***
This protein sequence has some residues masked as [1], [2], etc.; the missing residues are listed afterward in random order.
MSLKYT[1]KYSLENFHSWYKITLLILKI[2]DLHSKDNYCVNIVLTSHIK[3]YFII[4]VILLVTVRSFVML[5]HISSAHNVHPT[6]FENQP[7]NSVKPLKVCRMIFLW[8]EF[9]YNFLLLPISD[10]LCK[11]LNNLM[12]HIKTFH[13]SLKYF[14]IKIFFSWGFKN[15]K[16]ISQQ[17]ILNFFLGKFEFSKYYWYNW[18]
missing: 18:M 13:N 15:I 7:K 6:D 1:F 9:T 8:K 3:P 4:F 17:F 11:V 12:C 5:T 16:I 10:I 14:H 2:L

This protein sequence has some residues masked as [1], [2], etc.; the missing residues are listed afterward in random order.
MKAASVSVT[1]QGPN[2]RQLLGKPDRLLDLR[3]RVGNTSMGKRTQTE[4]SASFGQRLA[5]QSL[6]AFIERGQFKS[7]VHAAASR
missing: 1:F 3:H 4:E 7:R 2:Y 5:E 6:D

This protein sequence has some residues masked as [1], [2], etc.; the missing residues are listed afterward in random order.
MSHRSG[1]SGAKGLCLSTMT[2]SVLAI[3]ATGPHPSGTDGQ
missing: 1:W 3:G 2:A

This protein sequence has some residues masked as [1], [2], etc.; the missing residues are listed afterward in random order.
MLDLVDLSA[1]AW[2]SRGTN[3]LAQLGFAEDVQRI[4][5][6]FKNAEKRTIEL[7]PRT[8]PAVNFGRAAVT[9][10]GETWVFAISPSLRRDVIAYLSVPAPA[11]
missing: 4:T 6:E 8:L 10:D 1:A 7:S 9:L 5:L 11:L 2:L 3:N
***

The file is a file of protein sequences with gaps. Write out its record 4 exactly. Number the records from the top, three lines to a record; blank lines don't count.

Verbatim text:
This protein sequence has some residues masked as [1], [2], etc.; the missing residues are listed afterward in random order.
MLDLVDLSA[1]AW[2]SRGTN[3]LAQLGFAEDVQRI[4][5][6]FKNAEKRTIEL[7]PRT[8]PAVNFGRAAVT[9][10]GETWVFAISPSLRRDVIAYLSVPAPA[11]
missing: 4:T 6:E 8:L 10:D 1:A 7:S 9:L 5:L 11:L 2:L 3:N